We (read that to mean Erica) put off setting up the website until several days before the promo. This also turned out to be a mistake. Modifying the website template turned out to be quite a hair-pulling exercise. The site is set up to be responsive but some of the book covers weren’t flowing properly. A fresh set of eyes confirmed what I suspected, the differing sizes of the book covers was pushing the other covers down onto new lines. The solution? Pretty simple one in the end, make all of the book covers the same size. Because everyone uses slightly different cover sizes I chose the most common size and added in white space at the bottom of the covers that were shorter.


The filtering that’s on the site was the main reason why I wanted to use that template. How awesome is filtering the sub genres to make it easier for a prospective reader to find what they like? But it turned out I couldn’t put Sci Fi and Fantasy on the same page as it wouldn’t let me use two different sets of filters without being problematic. I didn’t want to touch Javascript so the easiest option was to create the separate pages.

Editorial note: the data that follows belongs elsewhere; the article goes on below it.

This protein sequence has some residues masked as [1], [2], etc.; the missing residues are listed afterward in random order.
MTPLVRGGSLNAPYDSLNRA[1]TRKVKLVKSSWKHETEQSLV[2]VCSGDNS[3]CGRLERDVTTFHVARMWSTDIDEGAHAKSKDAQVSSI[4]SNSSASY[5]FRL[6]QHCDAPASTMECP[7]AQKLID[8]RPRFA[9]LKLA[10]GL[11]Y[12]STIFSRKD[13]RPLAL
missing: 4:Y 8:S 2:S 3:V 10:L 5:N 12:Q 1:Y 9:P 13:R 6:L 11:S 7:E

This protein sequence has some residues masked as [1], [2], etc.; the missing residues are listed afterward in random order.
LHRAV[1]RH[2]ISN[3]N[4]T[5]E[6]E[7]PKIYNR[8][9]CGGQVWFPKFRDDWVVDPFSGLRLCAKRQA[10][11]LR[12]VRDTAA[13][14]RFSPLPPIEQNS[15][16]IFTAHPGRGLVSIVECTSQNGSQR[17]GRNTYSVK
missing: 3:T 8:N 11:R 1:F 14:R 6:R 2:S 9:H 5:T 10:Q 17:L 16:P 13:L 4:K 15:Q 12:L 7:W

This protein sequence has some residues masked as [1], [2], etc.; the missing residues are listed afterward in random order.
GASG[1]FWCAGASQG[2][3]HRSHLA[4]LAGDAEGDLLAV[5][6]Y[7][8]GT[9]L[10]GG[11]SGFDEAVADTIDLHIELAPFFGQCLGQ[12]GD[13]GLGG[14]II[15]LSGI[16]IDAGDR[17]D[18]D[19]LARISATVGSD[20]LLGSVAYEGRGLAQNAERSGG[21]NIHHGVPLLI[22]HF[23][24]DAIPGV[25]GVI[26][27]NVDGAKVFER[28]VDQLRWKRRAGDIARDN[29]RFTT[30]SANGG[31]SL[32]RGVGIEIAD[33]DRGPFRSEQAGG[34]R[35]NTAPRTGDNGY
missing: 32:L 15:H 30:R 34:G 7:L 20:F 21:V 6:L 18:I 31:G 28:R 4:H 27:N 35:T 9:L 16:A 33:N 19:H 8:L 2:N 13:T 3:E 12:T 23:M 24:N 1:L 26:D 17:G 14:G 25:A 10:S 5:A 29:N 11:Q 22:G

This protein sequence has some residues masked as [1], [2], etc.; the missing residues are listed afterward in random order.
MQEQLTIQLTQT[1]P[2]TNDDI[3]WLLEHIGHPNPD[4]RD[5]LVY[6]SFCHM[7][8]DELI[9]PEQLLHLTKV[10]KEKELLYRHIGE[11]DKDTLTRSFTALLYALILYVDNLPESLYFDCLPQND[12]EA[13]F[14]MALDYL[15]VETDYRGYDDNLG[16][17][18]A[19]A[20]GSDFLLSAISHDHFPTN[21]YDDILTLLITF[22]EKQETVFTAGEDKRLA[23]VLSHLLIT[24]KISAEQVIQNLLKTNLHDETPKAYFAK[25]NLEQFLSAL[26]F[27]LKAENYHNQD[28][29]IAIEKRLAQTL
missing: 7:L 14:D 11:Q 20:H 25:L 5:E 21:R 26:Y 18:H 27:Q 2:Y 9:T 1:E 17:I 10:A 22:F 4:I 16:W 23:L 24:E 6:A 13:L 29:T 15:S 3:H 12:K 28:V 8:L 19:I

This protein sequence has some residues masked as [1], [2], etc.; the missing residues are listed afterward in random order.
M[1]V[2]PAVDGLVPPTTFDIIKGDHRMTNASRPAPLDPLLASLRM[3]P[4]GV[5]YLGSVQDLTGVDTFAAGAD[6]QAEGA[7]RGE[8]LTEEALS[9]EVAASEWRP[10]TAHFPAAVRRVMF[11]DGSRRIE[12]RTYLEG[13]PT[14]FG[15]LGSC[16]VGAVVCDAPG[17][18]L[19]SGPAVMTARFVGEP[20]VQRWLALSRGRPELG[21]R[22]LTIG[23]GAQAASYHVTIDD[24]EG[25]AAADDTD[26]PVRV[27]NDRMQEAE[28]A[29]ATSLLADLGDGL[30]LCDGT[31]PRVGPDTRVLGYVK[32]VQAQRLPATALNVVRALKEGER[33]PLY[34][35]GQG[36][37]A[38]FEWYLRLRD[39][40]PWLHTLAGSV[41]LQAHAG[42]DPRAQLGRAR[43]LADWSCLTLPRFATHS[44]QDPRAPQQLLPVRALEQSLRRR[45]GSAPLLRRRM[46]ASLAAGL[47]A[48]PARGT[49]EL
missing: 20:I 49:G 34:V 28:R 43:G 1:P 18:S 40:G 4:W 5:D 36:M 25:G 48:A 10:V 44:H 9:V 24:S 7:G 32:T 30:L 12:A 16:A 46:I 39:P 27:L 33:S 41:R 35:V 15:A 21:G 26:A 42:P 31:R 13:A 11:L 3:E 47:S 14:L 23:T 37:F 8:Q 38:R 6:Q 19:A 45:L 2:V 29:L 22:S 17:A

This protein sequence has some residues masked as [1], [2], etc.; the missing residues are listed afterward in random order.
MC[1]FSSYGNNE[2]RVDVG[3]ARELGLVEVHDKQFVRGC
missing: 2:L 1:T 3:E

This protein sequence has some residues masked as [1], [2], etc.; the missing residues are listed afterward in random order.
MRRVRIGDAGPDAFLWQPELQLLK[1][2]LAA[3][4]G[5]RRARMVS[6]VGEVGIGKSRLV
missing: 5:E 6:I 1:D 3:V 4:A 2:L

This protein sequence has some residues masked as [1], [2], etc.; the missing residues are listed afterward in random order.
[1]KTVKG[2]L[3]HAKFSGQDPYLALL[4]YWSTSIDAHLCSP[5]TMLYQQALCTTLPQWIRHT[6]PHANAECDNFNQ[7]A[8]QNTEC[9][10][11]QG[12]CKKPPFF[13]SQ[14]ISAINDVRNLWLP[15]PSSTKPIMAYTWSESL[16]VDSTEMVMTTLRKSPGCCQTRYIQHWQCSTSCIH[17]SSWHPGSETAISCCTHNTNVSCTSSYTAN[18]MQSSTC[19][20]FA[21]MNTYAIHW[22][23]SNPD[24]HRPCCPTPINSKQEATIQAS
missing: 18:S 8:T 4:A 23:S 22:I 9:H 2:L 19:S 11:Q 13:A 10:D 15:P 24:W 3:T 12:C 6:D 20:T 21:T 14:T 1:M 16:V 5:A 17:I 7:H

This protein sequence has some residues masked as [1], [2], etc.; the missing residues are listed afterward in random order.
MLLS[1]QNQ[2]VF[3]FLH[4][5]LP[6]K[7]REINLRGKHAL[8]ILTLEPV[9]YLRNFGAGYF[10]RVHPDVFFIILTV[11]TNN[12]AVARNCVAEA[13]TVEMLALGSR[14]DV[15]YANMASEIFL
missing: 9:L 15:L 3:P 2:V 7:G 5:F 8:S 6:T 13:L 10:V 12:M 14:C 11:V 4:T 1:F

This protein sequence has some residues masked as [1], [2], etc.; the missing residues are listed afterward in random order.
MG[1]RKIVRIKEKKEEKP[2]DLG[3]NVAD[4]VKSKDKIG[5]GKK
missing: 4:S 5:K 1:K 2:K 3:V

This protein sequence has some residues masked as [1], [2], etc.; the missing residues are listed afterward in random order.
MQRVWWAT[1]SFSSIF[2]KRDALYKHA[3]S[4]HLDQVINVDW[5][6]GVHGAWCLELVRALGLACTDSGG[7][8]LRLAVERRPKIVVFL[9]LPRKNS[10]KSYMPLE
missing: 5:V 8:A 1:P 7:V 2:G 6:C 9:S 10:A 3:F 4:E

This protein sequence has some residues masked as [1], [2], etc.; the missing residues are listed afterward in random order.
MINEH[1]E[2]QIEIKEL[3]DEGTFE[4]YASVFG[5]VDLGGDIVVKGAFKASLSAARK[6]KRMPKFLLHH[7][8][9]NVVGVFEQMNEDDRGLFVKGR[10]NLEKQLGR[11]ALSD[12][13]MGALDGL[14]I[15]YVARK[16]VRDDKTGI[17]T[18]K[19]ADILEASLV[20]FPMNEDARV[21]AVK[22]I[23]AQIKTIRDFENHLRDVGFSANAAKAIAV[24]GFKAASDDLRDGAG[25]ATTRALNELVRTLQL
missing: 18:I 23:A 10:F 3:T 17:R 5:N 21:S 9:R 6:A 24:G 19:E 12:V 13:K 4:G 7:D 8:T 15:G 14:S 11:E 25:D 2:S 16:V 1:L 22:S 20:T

I have no idea how many hours I spent on the site but I lost days of my life to it. Thankfully it’s all sorted out now so it’ll be easy to use again next time…

Once the site was sorted and the promo started it was actually pretty easy sailing. As far as we know all of the authors who took part sent the promo to their mailing lists and shared it on social media. Thanks to C. Gockel’s very strong suggestion that all of us share links to our promo posts and tweets so we could all like, share, comment, add cool stickers and help spread the word further. It was really awesome to see everyone working together to ensure the promo was a success 😀